About 180,000 people lined every high place on the hills, islands and mountains looking toward the Golden Gate that Wednesday -- May 6, 1908 -- trying to spot the USS Connecticut. It was the flagship leading the 4-mile parade of 16 American warships and support vessels that constituted "The Great White Fleet."
The worldwide cruise of the country's newest and best ships was President Theodore Roosevelt's idea. It showed what his foreign policy was all about: "Speak softly and carry a big stick."
Congress had appropriated only half the funds necessary to finance the cruise. Roosevelt sent the ships anyway, saying that if Congress wanted the Navy back, it could provide the rest of the money.
The ships, painted white and trimmed with gilt, left Virginia on Dec. 16, 1907. By the time the fleet returned to its home port, it would have traveled 43,000 miles, made 20 ports of call and stopped at six continents.
"The flagship passed under the outer redoubts of the Presidio at 30 minutes past noon and received a salute of 21 guns from Lancaster battery. While these guns were saluting the rifles at Fort Baker across the channel were answering alternatively. ... When the guns of the fortresses were stilled the guns of the flagship responded. At Goat Island (Yerba Buena) the ships received another salute and the flagship again gave a courteous reply," the San Francisco Call reported the day after the fleet's arrival.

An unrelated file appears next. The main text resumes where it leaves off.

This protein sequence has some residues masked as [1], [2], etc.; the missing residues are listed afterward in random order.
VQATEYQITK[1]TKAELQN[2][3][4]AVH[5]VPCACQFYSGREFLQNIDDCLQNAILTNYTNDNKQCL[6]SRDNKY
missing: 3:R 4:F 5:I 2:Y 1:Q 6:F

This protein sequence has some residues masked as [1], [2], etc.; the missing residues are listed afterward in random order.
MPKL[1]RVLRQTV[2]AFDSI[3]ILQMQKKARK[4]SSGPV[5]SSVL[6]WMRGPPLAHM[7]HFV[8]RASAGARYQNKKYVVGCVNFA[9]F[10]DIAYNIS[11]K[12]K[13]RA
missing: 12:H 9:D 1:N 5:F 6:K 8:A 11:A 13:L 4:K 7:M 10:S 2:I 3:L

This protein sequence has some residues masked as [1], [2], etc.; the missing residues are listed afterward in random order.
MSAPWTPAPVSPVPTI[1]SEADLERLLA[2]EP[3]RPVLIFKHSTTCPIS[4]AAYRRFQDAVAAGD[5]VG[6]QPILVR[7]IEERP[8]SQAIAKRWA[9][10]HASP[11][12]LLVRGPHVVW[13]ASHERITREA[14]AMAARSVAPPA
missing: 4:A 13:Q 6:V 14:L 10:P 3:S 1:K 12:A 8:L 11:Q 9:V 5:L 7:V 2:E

The parade of ships slowed down and swung east and south at Goat Island, then maneuvered into a squadron formation, four abreast, and awaited the signal to drop anchor.
The Bay Area was ready to receive the ships and 14,000 men of the Great White Fleet.
A committee led by James Phelan, former San Francisco mayor and future state senator, had raised the money to entertain the fleet's men and officers.
Although a successful fundraiser, the committee couldn't pry money from the Southern Pacific and Santa Fe railroads. The two rail bodies were criticized by the committee, which pointed out that because of the fleet's visit, 450,000 more passengers than normal used their services from May 5 to May 17. Additionally, the biggest day the two railroads ever had locally was May 6, when 180,000 passengers bought tickets.
The naval officers were hosted at theater parties and given two expenses-paid days at hotels. About $19,000 was spent on the enlisted men for music, sightseeing and athletic programs. A clubhouse was built for the Navy men. Finding it still had $4,400 after the visit, the committee voted to keep the clubhouse open for all sailors on future visits.
The fleet left San Francisco on July 7, continuing its worldwide cruise. At every stop, including Australia and Japan, it got warm receptions. The Great White Fleet returned to Virginia on Feb. 22, 1909. The tour had been a grand success.
Days Gone By appears on Sundays. Contact Nilda Rego at email@example.com.